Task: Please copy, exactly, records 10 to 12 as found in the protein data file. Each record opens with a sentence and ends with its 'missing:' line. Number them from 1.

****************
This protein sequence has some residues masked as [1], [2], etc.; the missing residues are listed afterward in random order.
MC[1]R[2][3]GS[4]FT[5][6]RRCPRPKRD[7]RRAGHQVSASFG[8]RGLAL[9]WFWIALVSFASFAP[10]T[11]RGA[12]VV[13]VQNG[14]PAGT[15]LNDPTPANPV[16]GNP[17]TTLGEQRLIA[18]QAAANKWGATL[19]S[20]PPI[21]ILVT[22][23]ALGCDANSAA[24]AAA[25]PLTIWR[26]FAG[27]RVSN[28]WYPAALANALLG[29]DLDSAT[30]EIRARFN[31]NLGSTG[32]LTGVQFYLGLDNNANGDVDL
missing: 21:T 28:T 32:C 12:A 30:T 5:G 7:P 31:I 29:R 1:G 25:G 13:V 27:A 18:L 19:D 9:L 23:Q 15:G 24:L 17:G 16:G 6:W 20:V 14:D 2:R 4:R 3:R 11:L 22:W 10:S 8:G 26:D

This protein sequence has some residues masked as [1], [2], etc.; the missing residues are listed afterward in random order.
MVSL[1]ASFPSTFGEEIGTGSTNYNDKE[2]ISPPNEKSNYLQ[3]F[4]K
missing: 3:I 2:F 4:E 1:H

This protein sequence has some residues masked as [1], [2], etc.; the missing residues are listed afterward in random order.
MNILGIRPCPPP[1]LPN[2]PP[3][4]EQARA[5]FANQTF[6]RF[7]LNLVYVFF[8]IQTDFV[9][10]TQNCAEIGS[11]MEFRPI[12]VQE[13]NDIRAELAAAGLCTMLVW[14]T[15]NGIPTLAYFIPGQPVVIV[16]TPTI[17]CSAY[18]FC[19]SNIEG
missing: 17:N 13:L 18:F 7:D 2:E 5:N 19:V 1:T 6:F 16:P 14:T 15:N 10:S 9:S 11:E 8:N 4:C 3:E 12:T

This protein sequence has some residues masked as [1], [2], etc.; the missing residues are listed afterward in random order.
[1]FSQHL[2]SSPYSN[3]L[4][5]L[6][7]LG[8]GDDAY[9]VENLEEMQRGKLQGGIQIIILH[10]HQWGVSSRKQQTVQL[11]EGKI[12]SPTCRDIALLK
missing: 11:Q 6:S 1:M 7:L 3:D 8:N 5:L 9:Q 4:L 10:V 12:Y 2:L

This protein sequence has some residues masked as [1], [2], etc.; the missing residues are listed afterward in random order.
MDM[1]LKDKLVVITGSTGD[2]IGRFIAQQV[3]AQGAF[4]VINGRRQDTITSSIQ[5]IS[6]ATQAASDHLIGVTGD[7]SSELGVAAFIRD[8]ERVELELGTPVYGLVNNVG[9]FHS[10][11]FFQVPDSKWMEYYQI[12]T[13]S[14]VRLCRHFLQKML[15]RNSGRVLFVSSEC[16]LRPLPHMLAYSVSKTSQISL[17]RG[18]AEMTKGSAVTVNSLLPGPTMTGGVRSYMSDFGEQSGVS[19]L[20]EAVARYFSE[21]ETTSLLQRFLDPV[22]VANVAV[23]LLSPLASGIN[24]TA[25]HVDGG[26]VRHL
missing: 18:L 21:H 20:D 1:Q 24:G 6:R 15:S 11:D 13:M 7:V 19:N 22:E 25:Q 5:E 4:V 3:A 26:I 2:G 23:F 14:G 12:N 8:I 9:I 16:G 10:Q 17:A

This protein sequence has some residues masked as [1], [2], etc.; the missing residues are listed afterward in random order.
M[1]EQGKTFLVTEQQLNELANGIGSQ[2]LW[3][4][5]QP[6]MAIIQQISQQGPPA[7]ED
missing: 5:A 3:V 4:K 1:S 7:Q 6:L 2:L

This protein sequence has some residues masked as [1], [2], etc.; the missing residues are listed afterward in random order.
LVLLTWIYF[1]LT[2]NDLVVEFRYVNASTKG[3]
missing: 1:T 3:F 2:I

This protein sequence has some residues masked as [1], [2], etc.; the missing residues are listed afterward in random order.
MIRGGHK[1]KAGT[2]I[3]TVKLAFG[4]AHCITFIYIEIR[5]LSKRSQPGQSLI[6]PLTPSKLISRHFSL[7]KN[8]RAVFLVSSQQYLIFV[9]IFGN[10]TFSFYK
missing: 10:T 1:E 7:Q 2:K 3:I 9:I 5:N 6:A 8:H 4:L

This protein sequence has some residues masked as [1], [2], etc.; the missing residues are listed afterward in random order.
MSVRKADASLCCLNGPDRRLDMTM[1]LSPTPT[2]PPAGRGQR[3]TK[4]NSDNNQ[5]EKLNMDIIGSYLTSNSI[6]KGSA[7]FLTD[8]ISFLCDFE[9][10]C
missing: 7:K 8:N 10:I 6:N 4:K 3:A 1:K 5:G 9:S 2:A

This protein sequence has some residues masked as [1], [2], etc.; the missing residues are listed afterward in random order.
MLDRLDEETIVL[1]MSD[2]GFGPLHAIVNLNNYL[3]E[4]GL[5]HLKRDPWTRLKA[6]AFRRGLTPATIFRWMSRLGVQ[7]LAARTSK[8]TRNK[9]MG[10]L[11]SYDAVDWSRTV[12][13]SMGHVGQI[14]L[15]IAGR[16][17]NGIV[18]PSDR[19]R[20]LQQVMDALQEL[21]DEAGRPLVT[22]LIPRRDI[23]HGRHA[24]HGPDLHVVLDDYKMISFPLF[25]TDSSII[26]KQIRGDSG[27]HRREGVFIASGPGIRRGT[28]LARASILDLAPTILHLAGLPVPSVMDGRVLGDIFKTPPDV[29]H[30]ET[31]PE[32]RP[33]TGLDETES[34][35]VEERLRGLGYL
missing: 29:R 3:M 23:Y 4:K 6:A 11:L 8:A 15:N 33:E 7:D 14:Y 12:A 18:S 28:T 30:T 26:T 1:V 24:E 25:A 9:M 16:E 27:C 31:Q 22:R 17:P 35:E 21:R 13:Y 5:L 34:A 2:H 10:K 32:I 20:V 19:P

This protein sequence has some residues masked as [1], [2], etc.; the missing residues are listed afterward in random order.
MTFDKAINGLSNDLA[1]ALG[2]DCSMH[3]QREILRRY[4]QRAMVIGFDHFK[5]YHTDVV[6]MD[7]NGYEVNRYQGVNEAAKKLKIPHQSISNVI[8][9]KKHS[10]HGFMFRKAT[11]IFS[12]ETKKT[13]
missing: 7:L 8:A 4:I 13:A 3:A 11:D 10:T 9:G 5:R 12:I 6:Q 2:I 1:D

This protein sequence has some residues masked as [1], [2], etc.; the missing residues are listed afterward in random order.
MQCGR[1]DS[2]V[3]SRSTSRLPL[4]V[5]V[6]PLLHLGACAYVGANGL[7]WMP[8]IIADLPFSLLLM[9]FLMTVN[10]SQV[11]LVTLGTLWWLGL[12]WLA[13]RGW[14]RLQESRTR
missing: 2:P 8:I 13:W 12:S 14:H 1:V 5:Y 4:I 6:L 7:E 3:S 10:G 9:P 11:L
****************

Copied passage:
This protein sequence has some residues masked as [1], [2], etc.; the missing residues are listed afterward in random order.
MLDRLDEETIVL[1]MSD[2]GFGPLHAIVNLNNYL[3]E[4]GL[5]HLKRDPWTRLKA[6]AFRRGLTPATIFRWMSRLGVQ[7]LAARTSK[8]TRNK[9]MG[10]L[11]SYDAVDWSRTV[12][13]SMGHVGQI[14]L[15]IAGR[16][17]NGIV[18]PSDR[19]R[20]LQQVMDALQEL[21]DEAGRPLVT[22]LIPRRDI[23]HGRHA[24]HGPDLHVVLDDYKMISFPLF[25]TDSSII[26]KQIRGDSG[27]HRREGVFIASGPGIRRGT[28]LARASILDLAPTILHLAGLPVPSVMDGRVLGDIFKTPPDV[29]H[30]ET[31]PE[32]RP[33]TGLDETES[34][35]VEERLRGLGYL
missing: 29:R 3:M 23:Y 4:K 6:A 11:L 8:A 15:N 33:E 7:D 14:Y 12:A 18:S 28:T 30:T 26:T 1:V 24:E 25:A 9:M 16:E 27:C 31:Q 22:R 17:P 35:E 21:R 13:Y 5:L 34:A 2:H 10:K 32:I 20:V 19:P

This protein sequence has some residues masked as [1], [2], etc.; the missing residues are listed afterward in random order.
MTFDKAINGLSNDLA[1]ALG[2]DCSMH[3]QREILRRY[4]QRAMVIGFDHFK[5]YHTDVV[6]MD[7]NGYEVNRYQGVNEAAKKLKIPHQSISNVI[8][9]KKHS[10]HGFMFRKAT[11]IFS[12]ETKKT[13]
missing: 7:L 8:A 4:I 13:A 3:A 11:D 10:T 9:G 5:R 12:I 6:Q 2:I 1:D

This protein sequence has some residues masked as [1], [2], etc.; the missing residues are listed afterward in random order.
MQCGR[1]DS[2]V[3]SRSTSRLPL[4]V[5]V[6]PLLHLGACAYVGANGL[7]WMP[8]IIADLPFSLLLM[9]FLMTVN[10]SQV[11]LVTLGTLWWLGL[12]WLA[13]RGW[14]RLQESRTR
missing: 2:P 8:I 13:W 12:S 14:H 1:V 5:Y 4:I 6:L 7:E 3:S 10:G 9:P 11:L